TAGS is an initiative aiming at using the Bosch company’s technological strength to contribute to major global challenges. It turned out very soon that our focus will be on the empowerment of smallholder farmers. We were given the chance to explore the possibilities as a start-up within the Bosch organization. The Start-up is called TAGS – Technology for Agroecology in the Global South.
Learning from the Outstanding Practices in Agroecology TAGS aims at finding a way how Bosch’s expertise in technology and/or large scale production can help to scale those practices in order to empower as many farmers as possible.
On the occasion of International Green Week and the Global Forum for Food and Agriculture 2019, the World Future Council is hosting a panel discussion on Friday, January 18, 2019 in Berlin. The aim is to promote the strengthening of agroecology in politics and practice in Germany and beyond – the theme of this year’s Future Policy Award.
On the occasion of the UNFCCC COP24 (December 2018) in Katowice, Poland, the international “4 per 1000 Initiative: Soils for Food Security and Climate” organised, in partnership with the University of Silesia, the second 4 per 1000 Initiative Day on 13 December 2018. An important event to which the World Future Council was invited to speak on COP24
Numerous ministers and renowned personalities took the floor to underline the importance of soil protection and how improved soil health can absorb greenhouse gases and thereby fight climate change. World Future Council’s Climate Director Rob van Riet underlined the need to advance urgently the transition towards sustainable food systems and presented the winners of Future Policy Award 2018 – exemplary policies that work towards this transition and scale up agroecology.
After working in 2017 with the United Nations Convention to Combat Desertification (UNCCD), the World Future Council had organized this year’s Future Policy Award in partnership with the Food and Agriculture Organization of the United Nations (FAO) and IFOAM – Organic International. In 2017, the 4 per 1000 Initiative that was launched in 2015 during the Paris Climate Change Conference by H.E. Stéphane Le Foll, then French Minister of Agriculture, AgriFood and Forestry, won the Future Policy Vision Award as it created an unprecedented attention to the role soils play for food security and climate stability.
Happy World Soil Day!
In order to stress the importance of environmental and soil protection, the United Nations celebrate this indispensable natural resource every year with World Soil Day, on 5th December. Celebrations are taking place around the world and so they do, for instance, in the Republic of San Marino, to which the World Future Council was invited to speak.
Why is soil so important?
Soil health is fundamental for a healthy food production. It provides essential nutrients, water, oxygen and support to the roots, all elements that favour the growth and development of plants for food production. The soil hosts a big community of diverse organisms that improve the structure of the soil, recycle essential nutrients, helps to control weeds, plant pests and diseases. Another important aspect is that when soil is healthy, it contributes to mitigate climate change by keeping or increasing soil organic carbon. Soil is the basis of food systems as well as the place where all plants for food production grow. For that reason it is extremely important to preserve soils and to start a global cultural movement which returns to soils the primary importance that they deserve.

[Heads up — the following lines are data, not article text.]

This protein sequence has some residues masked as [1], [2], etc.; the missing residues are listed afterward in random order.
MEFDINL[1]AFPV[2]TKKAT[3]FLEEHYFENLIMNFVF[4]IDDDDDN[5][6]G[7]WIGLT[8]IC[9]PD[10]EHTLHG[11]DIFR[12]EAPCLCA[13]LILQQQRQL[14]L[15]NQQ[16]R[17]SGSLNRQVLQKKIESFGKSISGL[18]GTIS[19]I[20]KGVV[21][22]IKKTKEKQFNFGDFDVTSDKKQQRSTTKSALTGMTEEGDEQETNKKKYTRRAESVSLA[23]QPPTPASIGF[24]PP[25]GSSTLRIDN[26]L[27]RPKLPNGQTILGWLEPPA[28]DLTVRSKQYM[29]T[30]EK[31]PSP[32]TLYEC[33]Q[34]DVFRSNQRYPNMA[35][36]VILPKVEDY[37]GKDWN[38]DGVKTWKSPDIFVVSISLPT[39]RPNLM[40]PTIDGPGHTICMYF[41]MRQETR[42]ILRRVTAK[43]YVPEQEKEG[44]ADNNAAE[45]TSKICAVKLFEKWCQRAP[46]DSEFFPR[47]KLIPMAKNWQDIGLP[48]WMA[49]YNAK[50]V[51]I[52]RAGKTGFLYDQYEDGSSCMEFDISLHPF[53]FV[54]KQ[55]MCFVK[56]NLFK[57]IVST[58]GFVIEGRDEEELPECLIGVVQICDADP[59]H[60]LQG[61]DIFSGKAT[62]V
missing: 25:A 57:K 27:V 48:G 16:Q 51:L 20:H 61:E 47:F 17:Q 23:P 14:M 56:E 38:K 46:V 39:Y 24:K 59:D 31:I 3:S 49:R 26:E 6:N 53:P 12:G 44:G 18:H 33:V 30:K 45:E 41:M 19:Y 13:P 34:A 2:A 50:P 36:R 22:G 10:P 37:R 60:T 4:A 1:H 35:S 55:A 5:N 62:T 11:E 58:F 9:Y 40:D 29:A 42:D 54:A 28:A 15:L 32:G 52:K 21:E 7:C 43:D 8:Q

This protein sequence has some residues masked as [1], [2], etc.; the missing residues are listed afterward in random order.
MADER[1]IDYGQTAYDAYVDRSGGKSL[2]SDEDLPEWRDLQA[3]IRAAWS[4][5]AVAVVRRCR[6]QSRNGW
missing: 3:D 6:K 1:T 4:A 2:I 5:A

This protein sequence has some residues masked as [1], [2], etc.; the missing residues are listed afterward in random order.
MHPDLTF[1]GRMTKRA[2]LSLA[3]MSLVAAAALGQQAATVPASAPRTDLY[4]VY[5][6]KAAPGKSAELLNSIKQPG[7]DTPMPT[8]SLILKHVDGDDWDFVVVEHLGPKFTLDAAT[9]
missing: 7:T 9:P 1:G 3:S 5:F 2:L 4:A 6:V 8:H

What does the World Future Council to promote soil protection?
The World Future Council identifies and promotes successful solutions to protect our soils. Our Future Policy Award, which is the world’s only prize for exemplary laws and policies, was awarded in 2009 on the topic of Food Security. The Gold Award went to the outstanding legislative programme from the Brazilian city of Belo Horizonte, which promotes urban and community-based agriculture and protects thereby precious soils.
Our Future Policy Award 2017 was awarded in the area of desertification and land degradation, in close cooperation with the United Nations Convention to Combat Desertification. The Tigray region in Ethiopia which has rehabilitated degraded land by mass mobilization and on a massive scale, won Gold Award. Since 1991, soil and water conservation measures have been carried out on 960,000 hectares, and despite a growing population, the region has thus achieved reduced soil erosion, better water infiltration and improved soil productivity.
Recently, we celebrated with our Future Policy Award 2018 the world’s best policies for scaling up agroecology in partnership with the Food and Agriculture Organization of the United Nations (FAO), and all winning policies from Brazil to India, from Denmark to the USA, from Senegal to the Philippines show how to successfully protect soils and biodiversity, increase productivity, making farming more climate resilient and profitable for those who do the job.
The World Future Council engages to show what is possible, how much more you can achieve if you invest sustainably and not just short-term ideas. It is extremely important that these forward-looking solutions are increasingly taken up and disseminated. Because still we have the possibility to limit the globally rapidly spreading problems. Please help us and support our work for healthy soils!
What happens today in San Marino?
Today, on 5th December 2018, at 10:30 am Augusto Michelotti, San Marino’s State Secretary of Territory, Environment and Tourism, and
Ingrid Heindorf, World Future Council’s Geneva Representative, will both address San Marino’s Presidency (Capitani Reggenti), stressing the urgency to protect our soils from land degradation. Thereafter, from 11 am onwards, they will participate in a Roundtable in Palazzo Graziani to present solutions on how to best advance soil protection in San Marino and to discuss with renowned experts, relevant associations of San Marino as well as the general public.